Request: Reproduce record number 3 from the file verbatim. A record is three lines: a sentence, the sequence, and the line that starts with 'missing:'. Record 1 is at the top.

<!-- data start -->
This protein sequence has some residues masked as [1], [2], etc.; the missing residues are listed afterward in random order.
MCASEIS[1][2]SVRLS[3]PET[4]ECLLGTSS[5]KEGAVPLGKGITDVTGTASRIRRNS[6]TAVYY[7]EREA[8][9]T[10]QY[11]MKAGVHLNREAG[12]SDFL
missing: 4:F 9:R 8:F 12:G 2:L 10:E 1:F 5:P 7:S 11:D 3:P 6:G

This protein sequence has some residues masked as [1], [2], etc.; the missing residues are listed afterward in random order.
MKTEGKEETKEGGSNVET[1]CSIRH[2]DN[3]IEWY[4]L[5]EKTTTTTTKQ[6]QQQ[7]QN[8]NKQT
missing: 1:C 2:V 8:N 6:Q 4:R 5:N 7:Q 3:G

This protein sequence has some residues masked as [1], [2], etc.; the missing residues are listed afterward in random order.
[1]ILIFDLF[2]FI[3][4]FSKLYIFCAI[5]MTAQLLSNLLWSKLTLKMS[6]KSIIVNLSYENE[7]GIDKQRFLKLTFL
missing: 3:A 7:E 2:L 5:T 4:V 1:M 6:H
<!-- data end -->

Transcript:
This protein sequence has some residues masked as [1], [2], etc.; the missing residues are listed afterward in random order.
[1]ILIFDLF[2]FI[3][4]FSKLYIFCAI[5]MTAQLLSNLLWSKLTLKMS[6]KSIIVNLSYENE[7]GIDKQRFLKLTFL
missing: 3:A 7:E 2:L 5:T 4:V 1:M 6:H